JetCracker

Life-time learner's blog

Category Archives: Vocabulary

EnglishSmacks – Real life English words and phrases

English Smacks logoThe-English-Patient.Com – a ground-breaking service for learning English – has recently released a preview of its brand new service: EnglishSmacks!

The app tests your English language skills! Just listen to the phrases and fill in the gaps typing the words missing in the transcript.

There are 5 levels of difficulty. Phrases are taken from world news (CNN, BBC), science movies, pop music etc. I am sure that you will enjoy gathering “tambourines”. Good luck!

Download EnglishSmacks from Google Play!

EnglisSmacks-sceenshotEnglishSmacks-screenshot2

Key features

  • Huge base of phrases
  • Daily updates of exercises
  • Reliable sources (CNN, BBC, movies)
  • Awesome phrases from real life situations

Feel free to download, rate and review the app!

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Symphony of Slang

Looking through the latest videos by Philochko on Youtube, I came across a couple of ones that I really liked and enjoyed watching. In the videos, he explains a lot of slang words and expressions that were used in a really amazing cartoon by Tex Avery – “Symphony in Slang“. It is really awesome!!!

According to Wikipedia, “Symphony in Slang” is a 1951 cartoon short directed by Tex Avery, written by Rich Hogan and released by MGM. Minimalist and abstract in style (many of the “gags” are created either with single, still frames or limited animation), it tells the story of a man John Brown, who finds himself at the Pearly Gates explaining the story of his life to a bewildered Saint Peter and Noah Webster using slang of that era. The majority of the short is made up of sight gags based on Peter and Webster’s imagined, literal understandings of such phrases as “I was born with a silver spoon in my mouth” and “Outside it was raining cats and dogs.”

If you like English, you must WATCH IT!

And here are the clarifications from Philochko.

Have fun! 🙂

Report: Comparison of Nikon Coolpix 4600 and Coolpix L1

Howdy!

My today’s post is my English homework. I was given a task to write a report on the Nikon digital cameras Coolpix 4600 and Coolpix L1. All necessary information and technical features of these cameras were given in my course book. I had to use appropriate linking words and active vocabulary. Here is my report.

Nikon Coolpix 4600 vs. Nikon Coolpix L1

We were asked to compare the above mentioned models of digital cameras.

The 4600 model is cheaper than L1. However, the picture quality is better and battery life is excellent. It’s quite quick at starting up: it takes only 3.5 seconds to be ready for taking pictures after power turns on. In addition, you have to wait just under 2 seconds before taking shots. The camera can record video, but sound is not supported. It has a very short shutter delay. Consequently, it is very good for action shots.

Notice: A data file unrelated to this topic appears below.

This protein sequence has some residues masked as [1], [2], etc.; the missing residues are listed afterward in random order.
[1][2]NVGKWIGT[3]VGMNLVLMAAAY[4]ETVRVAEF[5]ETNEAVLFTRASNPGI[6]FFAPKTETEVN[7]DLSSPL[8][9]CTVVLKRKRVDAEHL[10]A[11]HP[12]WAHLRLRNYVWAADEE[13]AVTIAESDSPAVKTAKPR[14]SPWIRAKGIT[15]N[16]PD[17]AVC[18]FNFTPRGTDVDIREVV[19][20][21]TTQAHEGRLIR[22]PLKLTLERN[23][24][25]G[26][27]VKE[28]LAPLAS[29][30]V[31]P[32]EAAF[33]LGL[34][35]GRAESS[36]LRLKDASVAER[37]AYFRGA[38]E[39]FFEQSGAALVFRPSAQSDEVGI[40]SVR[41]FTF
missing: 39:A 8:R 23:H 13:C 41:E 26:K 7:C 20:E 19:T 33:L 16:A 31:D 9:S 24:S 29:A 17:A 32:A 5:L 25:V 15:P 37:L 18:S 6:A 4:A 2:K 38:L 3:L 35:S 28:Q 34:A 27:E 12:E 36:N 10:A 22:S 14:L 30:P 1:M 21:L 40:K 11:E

The Coolpix L1 has a very stylish classic design. Although it is more expensive, it has a quite powerful zoom lens (38mm-190mm) and a large LCD screen. Therefore, it is good for composing and reviewing photos. The shutter delay is rather long – 0.9 seconds. As a result, it cannot be used for taking action shots.

Our opinion. We were a little disappointed in the Nikon Coolpix L1 test results. We found that its picture quality was below the average. Also, it is rather slow. In contrast, the Coolpix 4600 appeared to be very quick and with better picture quality. Moreover, it is good for shots in bad light. So, considering its relatively low price, we can conclude that the Nikon Coolpix 4600 is a very good buy.

All linking words and expressions are underlined. If you find any mistake, please, let me know.

Anton Danshin

Translation: Use modal verbs

Hello. This is my new English homework 🙂

1. Вам не нужно делать презентацию этого изобретения сегодня. Вы сможете сделать ее через неделю.

You don’t have to make a presentation of this invention. You will be able to make it next week (in a week).

2. Они, должно быть, знают много о нашем инновационном проекте, но я не уверен.

They might know a lot about our innovative project but I’m not sure.

3. Я не думаю, что вам следует расспрашивать незнакомого художника о его планах на будущее. Вы бы лучше пришли на его выставку.

I don’t think you should ask unfamiliar artist about his future plans. You had better visit his exhibition.

4. Возможно, они сейчас как раз обсуждают вопрос о начале производства инженерного оборудования. Они должны были подписать все документы вчера.

They might be discussing a question about start of production of engineering equipment. They must have signed all of the documents yesterday.